For the same period this year, that figure was 169, a 25% increase. Currently we have 38 homes for sale on the Hill as of today and 16 pending sales in the last 45 days which signals a 42% pendings/actives ratio(see attachment). That still indicates a seller’s market. Wages in Washington have risen 5.5% which if rates stay low, will help buyers purchase higher priced homes.

The home that sold for the most over list in the last 45 days was 2435 1st North, listed for $998,000 and selling for $1,050,000. Multiple offers are down in properties over $1.2M and when they occur, do not significantly raise purchase prices like they used to.

And that’s the way Steve sees it…Click here to view report.

Have a great month!

 

 

Posted on August 13, 2019 at 6:43 pm
Stephen Hicks | Category: Buying, Market News | Tagged , , , ,

How to Cover Unexpected Costs with a Personal Loan

By Jennifer Calonia

Owning a home comes with its rewards — it’s an investment, a cozy haven to kick-up your feet after a long day of work, and a welcoming place to bring family and friends together. Although all of this makes homeownership fulfilling, owning a home also opens the door for unexpected (but necessary) expenses.

If you’ve suddenly been hit with a home improvement project that’s pinching your budget, like a roofing issue or heater malfunction, a personal loan might be an option to help cover the cost.

What is a personal loan?

A personal loan is an installment loan that’s typically issued by a bank, credit union or online lender. According to the Federal Reserve, the average interest rate on a two-year personal loan is 10.70% but varies depending on your credit score and other criteria. Some lenders offer repayment terms anywhere from 12 months to five years.

A benefit of using a personal loan for emergency home improvement projects is that the approval process is generally quick so you can address urgent home repairs sooner. Some online lenders can run a credit check, approve your application and send funds your way with a couple of days. The approval process for banks and credit unions, on the other hand, can take anywhere from a couple of days to a couple of weeks, if the lender needs additional information.

How to find a personal loan

If you’ve decided that a personal loan makes sense to fund your next home project, make sure you’re aware of these next steps.

1. Assess your budget

The last thing you need is taking out a personal loan only to realize after the fact that you can’t afford to repay it. Calculate how much you realistically need for your home improvement project, giving yourself a reasonable buffer for unforeseen repair expenses (e.g. permit fees, price changes for a specific material, etc.)

Then, tally your monthly income and financial obligations to ensure you still have enough cash on hand to keep the lights on and make monthly installments toward your loan. Using a spreadsheet or budgeting app can help you track these numbers easily.

2. Know your credit score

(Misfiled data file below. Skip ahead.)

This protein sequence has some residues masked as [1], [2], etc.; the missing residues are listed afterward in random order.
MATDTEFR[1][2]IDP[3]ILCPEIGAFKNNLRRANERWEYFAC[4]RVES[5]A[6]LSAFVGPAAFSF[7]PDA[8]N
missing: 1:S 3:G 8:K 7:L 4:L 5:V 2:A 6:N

Generally, you need a good credit score to get approved for a personal loan. Your credit score is one of the key factors that lenders use to determine whether your application is approved, and a higher credit score results in a lower interest rate offer.

Check your credit score with the three credit bureaus to ensure there isn’t an error or suspicious activity that might inadvertently lower your credit score. For a free credit report, go to AnnualCreditReport.com to see where your credit stands before moving forward in the process.

3. Compare rates and terms

When you’ve confirmed that you have a good credit score that can get you competitive interest rates, it’s tempting to accept a loan from the first lender that approves you. But like other major purchases, it’s important to shop around.

Compare interest rates, annual percentage rates (APR), and term durations available, and read the fine print for any conditions or fees that might offset any benefits.

To start, try reaching out to your existing financial institution first to see what they can offer; sometimes credit unions, in particular, offer rate incentives for loyal members. Also, consider using a personal loan aggregator website to compare offers from multiple online lenders at once (just do your due diligence to ensure the site is legitimate).

4. Submit an application

If you’re ready to submit an application, you can either complete a form online or apply in-person, depending on your lender. Although all lenders require different information to process a loan application, some common information to prepare ahead of time include:

  • Personal information
  • Income
  • Employment information
  • Reason for the loan
  • Amount you want to borrow

To minimize any delays on your end, it’s helpful to prepare copies of verification documents, such as a driver’s license, proof of address like a utility statement, information about your home and pay stubs. Your prospective lender will likely reach out to you if they need any other information to make a decision.

Although it’s always best to have emergency savings set aside for a sudden home improvement project, turning to a personal loan is a useful option when you’re pressed for funds and time. As urgent as your project might feel, however, always take the time to do your research to ensure you’re making the right move for your situation.

Jennifer Calonia is a native Los Angeles-based writer for Upstart whose goal is to help readers get excited about improving their financial health and lifestyle. Her work has been featured on Forbes, The Huffington Post, MSN Money, Business Insider, CNN Money, and Yahoo Finance. When she’s not wordsmithing, you can find her outdoors, exploring state and national parks.

Posted on February 27, 2019 at 12:37 am
Stephen Hicks | Category: Buying | Tagged , , , , , ,